Over the weekend, the Economist profiled President-Elect Obama’s nominee for Treasury Secretary, Tim Geithner. You might assume we liked the article because of this passage: "The current treasury secretary, Hank Paulson, is reworking the $700 billion bail-out plan on the fly" (emphasis ours), but that statement, for reasons that should be obvious, doesn’t make us optimistic. Actually, this was the section that caught my eye:
Mr Geithner looks a lot younger than his 47 years (though not as young
as he did before the crisis began). He skateboards and snowboards and
exudes a sort of hipster-wonkiness, using ?way? as a synonym for ?very?
as in ?way consequential? and occasionally underlining his point with
the word ?fuck?. In temperament he seems similar to Mr Obama: he is
suspicious of ideology, questions received wisdom, likes a competition
of ideas and is keenly aware of how uncertain the world is.
In our Shop by Lifestyle section, we’ve had a "Hipster" lifestyle. Some have construed this to mean that we think we have stuff that would appeal to the anti-establishment, trucker hat-wearing, Pabst Blue Ribbon-drinking, vinyl record-collecting, dripping-with-irony "hipsters". That was never our intended audience.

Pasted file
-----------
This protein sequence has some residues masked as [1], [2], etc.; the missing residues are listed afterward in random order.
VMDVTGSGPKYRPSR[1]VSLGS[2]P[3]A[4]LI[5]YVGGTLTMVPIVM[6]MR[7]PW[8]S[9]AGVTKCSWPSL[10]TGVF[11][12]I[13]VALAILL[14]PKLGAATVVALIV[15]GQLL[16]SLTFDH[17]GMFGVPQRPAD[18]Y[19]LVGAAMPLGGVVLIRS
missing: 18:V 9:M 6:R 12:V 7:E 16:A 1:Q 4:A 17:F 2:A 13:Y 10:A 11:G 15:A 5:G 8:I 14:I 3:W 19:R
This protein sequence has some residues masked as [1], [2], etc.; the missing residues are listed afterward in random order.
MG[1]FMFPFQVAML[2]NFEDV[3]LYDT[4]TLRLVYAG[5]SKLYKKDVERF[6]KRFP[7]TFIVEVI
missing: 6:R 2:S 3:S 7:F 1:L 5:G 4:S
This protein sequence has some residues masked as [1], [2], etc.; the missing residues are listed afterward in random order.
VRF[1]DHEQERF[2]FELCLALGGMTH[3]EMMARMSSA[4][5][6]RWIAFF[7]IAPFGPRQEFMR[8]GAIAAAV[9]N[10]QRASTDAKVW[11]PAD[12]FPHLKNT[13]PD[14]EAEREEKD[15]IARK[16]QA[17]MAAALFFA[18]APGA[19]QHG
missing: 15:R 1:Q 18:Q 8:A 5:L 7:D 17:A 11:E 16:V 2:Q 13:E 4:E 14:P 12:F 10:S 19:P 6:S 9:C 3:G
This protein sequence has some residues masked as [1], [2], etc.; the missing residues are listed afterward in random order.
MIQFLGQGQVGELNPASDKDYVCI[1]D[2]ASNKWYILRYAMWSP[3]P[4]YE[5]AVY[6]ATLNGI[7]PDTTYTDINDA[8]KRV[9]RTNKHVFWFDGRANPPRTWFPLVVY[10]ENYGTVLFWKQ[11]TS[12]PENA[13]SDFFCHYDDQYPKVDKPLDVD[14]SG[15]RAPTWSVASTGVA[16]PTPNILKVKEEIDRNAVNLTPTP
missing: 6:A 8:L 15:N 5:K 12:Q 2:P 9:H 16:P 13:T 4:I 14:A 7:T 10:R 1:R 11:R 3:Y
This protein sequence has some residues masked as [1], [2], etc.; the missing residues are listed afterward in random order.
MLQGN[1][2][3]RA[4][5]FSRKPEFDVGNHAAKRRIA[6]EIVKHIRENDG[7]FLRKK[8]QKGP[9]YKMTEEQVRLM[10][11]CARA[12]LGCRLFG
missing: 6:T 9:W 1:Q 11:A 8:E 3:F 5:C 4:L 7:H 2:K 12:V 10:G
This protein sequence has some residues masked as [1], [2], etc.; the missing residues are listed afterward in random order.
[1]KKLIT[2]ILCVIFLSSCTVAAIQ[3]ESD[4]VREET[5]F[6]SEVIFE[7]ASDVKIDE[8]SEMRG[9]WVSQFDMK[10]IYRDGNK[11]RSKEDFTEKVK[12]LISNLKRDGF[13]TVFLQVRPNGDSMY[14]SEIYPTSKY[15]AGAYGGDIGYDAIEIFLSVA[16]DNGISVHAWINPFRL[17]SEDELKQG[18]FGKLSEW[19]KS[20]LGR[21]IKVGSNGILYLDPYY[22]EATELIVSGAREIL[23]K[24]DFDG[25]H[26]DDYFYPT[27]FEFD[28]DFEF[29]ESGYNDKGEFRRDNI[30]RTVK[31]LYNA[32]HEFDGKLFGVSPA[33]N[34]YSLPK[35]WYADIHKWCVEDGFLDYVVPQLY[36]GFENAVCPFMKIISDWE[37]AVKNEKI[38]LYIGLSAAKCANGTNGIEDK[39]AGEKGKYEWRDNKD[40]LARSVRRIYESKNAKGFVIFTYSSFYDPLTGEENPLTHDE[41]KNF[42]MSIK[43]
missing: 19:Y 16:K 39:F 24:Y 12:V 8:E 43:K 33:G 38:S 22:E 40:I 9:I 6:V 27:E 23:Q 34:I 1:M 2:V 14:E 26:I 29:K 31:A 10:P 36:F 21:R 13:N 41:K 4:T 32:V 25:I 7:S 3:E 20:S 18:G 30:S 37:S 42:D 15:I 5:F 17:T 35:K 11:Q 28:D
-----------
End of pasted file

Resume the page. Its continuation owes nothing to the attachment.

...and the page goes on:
In our worldview, "Hipster" refers to a psychographic profile for a gentleman that appreciates the finer things in life, but eschews many of the traditional rules of fashion or etiquette in order to create a style all his own. Our hipster might be a 40 year old guy who chooses to wear Agave jeans, Michael Toschi SUV2s, an Ike Behar casual shirt, and a vintage watch (for irony). This is a stark contrast to the Old School gentleman that wears a conservative suit, shirt & tie to work, or the Professor who wears a V-neck sweater over a sport shirt with cords and loafers.
From publicly available photos, Geithner’s wardrobe is what I would consider an Old School/Wall Street fusion, but we bet he’s in jeans & a t-shirt on weekends. If the Economist can refer to a Secretary of the U.S. Treasury as a "hipster", we’re in good company.